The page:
How to: Capture the Festival of Lights
| by Anand Tuliani
Diwali is that one time of the year when you want to capture happy moments, your first rangoli, Laxmi Pooja, diyas, colourful lanterns and dazzling fireworks that keep the skies lit after the sun goes down. What’s most challenging to capture in the festival of lights is ‘ the light’. We’re talking about shooting diyas, lanterns and fireworks – it may seem as simple as pointing the camera and shooting, but in reality, it’s not so. However, if you keep a few things in mind and use correct shooting techniques, then you can get shots that look better than what fireworks look in reality. Here are a few tips that will help you capture brilliant shots of diyas and fireworks, no matter what camera you use.
Tips for shooting diyas
Meter the flame and shoot from odd angles to get great-looking shots of diyas
Understanding the basics
Before we get into light doodling with sparklers or shooting fireworks, it’s important to understand the basics. Picture you’re given a sheet of paper and asked to draw a large circle. You’ll need a few seconds to do so. If you start drawing and stop in a second, you’ll have drawn about a quarter of the circle. In the case of a camera, the sheet of paper is the sensor and the time needed to capture light trails or doodle is controlled by the shutter speed. The slower the shutter speed, the longer will be exposure of the sensor and hence, longer light trails. However, at the same time, you also have to control the ISO and aperture in order to prevent overexposure. Higher ISO speeds boost the sensitivity of the sensor and also increase the noise levels. The aperture is a tiny opening in the lens that controls the amount of light that reaches the sensor. Lower F-stops (for example, F1.8 or F2.0) mean larger apertures and hence, greater the amount of light available to the sensor. Likewise, greater F-stops (for example, F6.3 or F8) mean less amount of light that reaches the sensor. You can check if the combination of ISO, shutter speed and aperture is correct by referring to the camera’s light meter.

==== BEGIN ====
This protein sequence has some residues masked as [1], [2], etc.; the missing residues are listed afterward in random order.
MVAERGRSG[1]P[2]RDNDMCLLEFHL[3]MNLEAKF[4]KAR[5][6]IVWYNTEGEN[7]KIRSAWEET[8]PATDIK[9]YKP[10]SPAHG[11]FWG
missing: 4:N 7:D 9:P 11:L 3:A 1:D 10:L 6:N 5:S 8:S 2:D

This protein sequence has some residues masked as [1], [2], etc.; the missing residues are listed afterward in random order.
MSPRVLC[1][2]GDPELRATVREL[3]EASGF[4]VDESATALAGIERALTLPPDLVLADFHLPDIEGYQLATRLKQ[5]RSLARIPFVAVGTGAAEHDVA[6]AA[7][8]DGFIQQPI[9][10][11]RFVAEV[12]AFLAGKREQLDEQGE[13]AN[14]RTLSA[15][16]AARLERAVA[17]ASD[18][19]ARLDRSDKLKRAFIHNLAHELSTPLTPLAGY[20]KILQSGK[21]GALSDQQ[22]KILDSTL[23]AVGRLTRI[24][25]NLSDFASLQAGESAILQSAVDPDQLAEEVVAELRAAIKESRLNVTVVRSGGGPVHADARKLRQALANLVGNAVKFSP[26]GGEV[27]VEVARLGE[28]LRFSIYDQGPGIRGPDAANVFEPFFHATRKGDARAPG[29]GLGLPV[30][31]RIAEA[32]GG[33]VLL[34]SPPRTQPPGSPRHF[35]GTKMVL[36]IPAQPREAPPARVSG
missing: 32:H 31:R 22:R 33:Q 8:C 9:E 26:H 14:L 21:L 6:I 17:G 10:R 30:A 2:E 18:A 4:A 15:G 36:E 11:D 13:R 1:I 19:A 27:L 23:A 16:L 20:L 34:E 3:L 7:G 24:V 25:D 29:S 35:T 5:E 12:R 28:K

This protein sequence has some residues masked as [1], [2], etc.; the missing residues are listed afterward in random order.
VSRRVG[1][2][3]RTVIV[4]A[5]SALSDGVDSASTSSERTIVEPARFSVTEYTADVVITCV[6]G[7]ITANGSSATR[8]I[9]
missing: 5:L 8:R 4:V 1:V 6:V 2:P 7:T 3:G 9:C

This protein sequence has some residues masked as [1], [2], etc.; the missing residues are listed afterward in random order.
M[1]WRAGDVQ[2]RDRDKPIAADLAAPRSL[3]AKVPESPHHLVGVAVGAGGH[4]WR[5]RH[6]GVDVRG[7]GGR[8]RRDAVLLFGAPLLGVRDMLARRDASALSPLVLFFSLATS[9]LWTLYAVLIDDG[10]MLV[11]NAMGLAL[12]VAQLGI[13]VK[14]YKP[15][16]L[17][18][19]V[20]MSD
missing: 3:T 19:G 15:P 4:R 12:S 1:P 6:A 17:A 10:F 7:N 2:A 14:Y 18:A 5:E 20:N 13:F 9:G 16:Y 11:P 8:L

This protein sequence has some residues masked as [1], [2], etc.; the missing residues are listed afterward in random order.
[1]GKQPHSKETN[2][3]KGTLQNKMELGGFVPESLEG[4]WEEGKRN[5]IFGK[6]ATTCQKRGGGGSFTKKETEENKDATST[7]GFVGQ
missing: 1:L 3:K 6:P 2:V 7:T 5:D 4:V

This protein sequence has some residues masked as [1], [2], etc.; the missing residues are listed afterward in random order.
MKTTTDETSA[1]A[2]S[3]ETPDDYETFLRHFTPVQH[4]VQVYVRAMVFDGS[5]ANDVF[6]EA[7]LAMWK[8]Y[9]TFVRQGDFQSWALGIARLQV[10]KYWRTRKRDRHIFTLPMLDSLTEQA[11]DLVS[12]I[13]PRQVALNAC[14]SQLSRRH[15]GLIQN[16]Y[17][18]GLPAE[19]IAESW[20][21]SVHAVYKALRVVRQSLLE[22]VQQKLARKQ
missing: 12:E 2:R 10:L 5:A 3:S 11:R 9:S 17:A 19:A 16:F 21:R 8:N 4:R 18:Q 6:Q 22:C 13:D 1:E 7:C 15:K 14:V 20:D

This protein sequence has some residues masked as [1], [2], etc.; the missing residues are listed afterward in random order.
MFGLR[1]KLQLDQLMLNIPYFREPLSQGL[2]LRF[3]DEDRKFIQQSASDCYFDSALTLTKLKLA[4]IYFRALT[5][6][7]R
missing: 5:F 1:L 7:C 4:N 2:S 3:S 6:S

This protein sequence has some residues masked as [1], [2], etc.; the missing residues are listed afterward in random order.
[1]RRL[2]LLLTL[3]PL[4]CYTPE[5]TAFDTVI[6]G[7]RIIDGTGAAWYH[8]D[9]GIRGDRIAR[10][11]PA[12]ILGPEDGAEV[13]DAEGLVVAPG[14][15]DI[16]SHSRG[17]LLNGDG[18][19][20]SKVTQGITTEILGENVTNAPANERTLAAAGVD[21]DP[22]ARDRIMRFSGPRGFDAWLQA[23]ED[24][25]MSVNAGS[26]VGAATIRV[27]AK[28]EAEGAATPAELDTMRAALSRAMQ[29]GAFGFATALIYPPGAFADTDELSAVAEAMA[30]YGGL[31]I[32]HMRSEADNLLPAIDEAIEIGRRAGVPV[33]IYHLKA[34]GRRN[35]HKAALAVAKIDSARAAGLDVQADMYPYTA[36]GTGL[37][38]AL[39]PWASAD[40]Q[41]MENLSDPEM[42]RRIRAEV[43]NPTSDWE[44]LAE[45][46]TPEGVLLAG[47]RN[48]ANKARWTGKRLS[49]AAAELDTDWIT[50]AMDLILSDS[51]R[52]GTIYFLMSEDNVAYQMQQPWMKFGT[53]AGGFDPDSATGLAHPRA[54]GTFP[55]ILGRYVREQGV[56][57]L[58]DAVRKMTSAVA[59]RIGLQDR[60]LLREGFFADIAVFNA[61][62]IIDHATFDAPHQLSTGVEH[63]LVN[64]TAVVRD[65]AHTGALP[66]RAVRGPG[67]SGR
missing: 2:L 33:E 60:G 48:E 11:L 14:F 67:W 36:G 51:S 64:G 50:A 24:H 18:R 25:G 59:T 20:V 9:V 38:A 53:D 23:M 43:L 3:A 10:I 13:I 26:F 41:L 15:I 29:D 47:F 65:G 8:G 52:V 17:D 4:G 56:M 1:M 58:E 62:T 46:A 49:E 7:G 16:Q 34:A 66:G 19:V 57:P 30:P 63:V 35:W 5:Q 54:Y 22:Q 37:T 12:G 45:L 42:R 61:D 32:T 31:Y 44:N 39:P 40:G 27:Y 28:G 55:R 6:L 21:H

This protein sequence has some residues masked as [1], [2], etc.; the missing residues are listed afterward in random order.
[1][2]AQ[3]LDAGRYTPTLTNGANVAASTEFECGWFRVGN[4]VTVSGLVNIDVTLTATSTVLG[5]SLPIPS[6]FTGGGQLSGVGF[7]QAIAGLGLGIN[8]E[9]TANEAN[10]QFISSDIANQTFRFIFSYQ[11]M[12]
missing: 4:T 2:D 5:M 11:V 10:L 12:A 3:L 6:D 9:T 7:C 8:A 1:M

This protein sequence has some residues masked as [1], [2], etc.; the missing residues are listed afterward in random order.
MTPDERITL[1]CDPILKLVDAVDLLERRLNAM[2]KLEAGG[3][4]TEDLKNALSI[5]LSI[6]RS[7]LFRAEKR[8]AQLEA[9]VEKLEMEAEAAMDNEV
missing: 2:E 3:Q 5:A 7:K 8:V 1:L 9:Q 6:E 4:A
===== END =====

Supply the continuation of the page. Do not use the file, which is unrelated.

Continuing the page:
If the marker is:
You'll need a camera with full manual controls to experiment with exposure settings
Just to recap and cut things short:
Step 1: Set the desired shutter speed (2 seconds or greater should be fine)
Step 2: Set the ISO to 100 or 200
Step 3: Refer to the camera’s light meter and adjust the aperture such that the exposure is optimal.
Before you shoot...
Now that you know the basics, pull out your shooting weapon and go on a shooting spree. Remember – exposure, timing, practice and creativity are the key!
Here are a few samples for your reference.
Doodling with sparklers! A 5-second shutter with appropriate ISO and aperture should work.
Shaky light trails – This is what you'll get if you shoot fireworks with the camera hand-held
Could have been better – the trails are small because the shutter speed wasn't slow enough
Perfect shot – Shot using tripod and optimal exposure settings
Tags: Diwali 2012 , Diwali photography , shooting fireworks , slow shutter photography , slow shutter , manual mode , shooting diyas , light doodling , photography tips , tips for shooting fireworks , firework preset
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